The indication for surgery is the patient whose forehead has slumped down over the eyes &/or has excessive forehead lines &/or has excessive vertical lines between the eyebrows.
Essentially the procedure is to draw back the skin of the forehead into its previous position – the aesthetic surgeon has critical guidelines for designing how that should be achieved.
The endoscope (an illuminated telescope) allows the surgeon to perform his operation through several small incisions, but does not alter the principle of the procedure performed.
Occipito-frontalis is a muscle with two bellies and a flat tendon (aponeurosis) between them. The “Frontalis” portion is the muscle that raises the eyebrows and wrinkles the forehead. Part of the aging phenomenon is a lowering of the forehead skin over the orbits, so the once clearly distinguishable orbital margin is now blurred, the hairy eyebrows descend in front of the orbit and the upper portion of the eyes is hidden.
The surgery achieves a repositioning, a pulling back, of the Frontalis muscle. Several small (1-2 cms) incisions are made at the margins of the hair line, in the temples and in the midline these permit a degree of “blind” surgery, and the use of the endoscope as indicated. They replace the previous ear to ear incision, peeling the skin of the forehead forwards.
The deep fascia is penetrated, the aponeurosis (also called galea) is blindly and bluntly removed from the bone until approaching the orbital margins and peripheral attachments to the zygomatic arch.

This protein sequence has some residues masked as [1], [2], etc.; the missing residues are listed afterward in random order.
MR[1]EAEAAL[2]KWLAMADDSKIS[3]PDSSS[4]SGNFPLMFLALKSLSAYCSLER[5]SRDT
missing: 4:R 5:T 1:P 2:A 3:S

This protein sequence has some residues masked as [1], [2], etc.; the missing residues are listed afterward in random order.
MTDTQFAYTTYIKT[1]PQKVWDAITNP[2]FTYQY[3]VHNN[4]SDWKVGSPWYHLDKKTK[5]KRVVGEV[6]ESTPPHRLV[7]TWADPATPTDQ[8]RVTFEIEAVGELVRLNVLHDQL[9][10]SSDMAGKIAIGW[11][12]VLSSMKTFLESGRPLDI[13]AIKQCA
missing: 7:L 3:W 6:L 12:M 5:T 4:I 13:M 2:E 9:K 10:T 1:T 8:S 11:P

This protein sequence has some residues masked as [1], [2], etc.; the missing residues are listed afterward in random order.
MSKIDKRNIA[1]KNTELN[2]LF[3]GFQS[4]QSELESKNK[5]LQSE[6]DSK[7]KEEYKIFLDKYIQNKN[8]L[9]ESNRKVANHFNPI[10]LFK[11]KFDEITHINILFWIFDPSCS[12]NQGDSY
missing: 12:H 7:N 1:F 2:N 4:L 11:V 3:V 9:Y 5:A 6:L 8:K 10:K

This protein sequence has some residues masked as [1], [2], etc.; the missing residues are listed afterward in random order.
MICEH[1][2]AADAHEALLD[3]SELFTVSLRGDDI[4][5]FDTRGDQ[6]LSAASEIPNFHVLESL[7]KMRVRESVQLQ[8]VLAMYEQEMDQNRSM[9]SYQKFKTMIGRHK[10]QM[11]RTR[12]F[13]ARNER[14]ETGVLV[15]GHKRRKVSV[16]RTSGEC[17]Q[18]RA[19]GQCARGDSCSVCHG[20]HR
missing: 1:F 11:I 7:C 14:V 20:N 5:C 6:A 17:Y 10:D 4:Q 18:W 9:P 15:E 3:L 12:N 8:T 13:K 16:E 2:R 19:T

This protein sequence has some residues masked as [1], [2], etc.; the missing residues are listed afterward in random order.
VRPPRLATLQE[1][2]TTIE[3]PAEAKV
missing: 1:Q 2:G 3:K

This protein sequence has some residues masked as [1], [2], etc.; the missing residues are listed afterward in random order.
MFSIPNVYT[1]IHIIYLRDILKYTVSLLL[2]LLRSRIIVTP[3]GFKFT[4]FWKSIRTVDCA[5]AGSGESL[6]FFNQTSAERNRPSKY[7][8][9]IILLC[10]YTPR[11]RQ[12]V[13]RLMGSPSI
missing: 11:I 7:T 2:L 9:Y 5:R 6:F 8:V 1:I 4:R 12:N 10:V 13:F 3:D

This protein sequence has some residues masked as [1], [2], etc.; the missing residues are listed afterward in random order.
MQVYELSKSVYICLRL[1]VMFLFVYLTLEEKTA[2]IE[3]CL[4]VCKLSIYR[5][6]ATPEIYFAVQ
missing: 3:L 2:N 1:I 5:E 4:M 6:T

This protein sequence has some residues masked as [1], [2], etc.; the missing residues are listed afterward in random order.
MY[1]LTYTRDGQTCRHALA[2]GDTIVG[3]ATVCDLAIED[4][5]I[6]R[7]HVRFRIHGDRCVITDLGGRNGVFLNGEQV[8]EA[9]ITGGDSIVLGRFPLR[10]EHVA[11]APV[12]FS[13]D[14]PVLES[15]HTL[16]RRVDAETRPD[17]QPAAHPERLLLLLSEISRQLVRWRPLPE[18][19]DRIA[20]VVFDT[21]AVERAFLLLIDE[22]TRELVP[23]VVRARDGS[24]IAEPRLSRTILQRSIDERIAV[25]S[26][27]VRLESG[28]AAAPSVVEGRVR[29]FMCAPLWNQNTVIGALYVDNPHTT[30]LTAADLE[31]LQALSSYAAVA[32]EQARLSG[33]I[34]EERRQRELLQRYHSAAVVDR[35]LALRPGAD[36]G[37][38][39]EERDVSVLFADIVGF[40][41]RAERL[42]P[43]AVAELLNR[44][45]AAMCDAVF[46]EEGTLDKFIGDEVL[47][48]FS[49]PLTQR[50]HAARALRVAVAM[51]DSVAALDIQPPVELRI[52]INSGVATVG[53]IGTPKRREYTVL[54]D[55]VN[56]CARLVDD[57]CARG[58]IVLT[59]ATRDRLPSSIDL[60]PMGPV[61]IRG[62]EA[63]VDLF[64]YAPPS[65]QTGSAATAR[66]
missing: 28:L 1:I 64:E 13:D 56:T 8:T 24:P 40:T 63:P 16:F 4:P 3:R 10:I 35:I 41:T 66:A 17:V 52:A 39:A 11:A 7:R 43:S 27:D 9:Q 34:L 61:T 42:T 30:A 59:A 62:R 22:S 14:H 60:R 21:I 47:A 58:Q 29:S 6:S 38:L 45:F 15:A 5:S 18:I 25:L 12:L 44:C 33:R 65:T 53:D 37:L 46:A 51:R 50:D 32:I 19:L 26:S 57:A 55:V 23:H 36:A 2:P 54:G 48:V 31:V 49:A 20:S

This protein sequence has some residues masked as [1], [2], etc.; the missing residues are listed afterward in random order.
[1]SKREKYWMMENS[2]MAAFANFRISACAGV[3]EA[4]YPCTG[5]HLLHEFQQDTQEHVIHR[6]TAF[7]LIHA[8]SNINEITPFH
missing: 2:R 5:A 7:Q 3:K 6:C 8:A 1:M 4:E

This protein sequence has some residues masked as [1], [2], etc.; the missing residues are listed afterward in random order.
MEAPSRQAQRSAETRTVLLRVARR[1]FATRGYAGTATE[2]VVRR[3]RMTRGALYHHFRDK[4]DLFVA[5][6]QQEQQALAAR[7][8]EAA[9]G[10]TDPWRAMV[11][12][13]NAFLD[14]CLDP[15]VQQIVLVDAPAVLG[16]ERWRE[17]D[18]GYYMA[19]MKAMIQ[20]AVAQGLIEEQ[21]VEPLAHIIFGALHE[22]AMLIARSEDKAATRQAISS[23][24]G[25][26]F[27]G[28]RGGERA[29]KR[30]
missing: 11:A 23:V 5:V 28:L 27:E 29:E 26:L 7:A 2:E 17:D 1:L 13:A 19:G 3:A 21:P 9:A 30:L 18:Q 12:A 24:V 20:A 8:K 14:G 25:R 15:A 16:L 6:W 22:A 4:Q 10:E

It is desirable to preserve the supraorbital nerve and trochlear nerve, and this is where the endoscope is useful; the tool is inserted through one small incision, then guided by the appearance on the TV screen the surgeon can, through another incision, release the fibrous attachments from the orbital margins and other peripheral anchorage without damaging the neuro-vascular bundles.
At the conclusion of this “liberation,” the forehead is mobile and can be drawn up and stabilized at the desired position. This may be achieved with non-absorbable (or very slowly absorbed) sutures to the deep fascia, by plicating it, or some surgeons use an implanted anchoring device. The face is left exposed during the procedure which permits direct visualization of the “handiwork” and an assurance that symmetrical tautening and elevation has been achieved before the wounds are finally closed.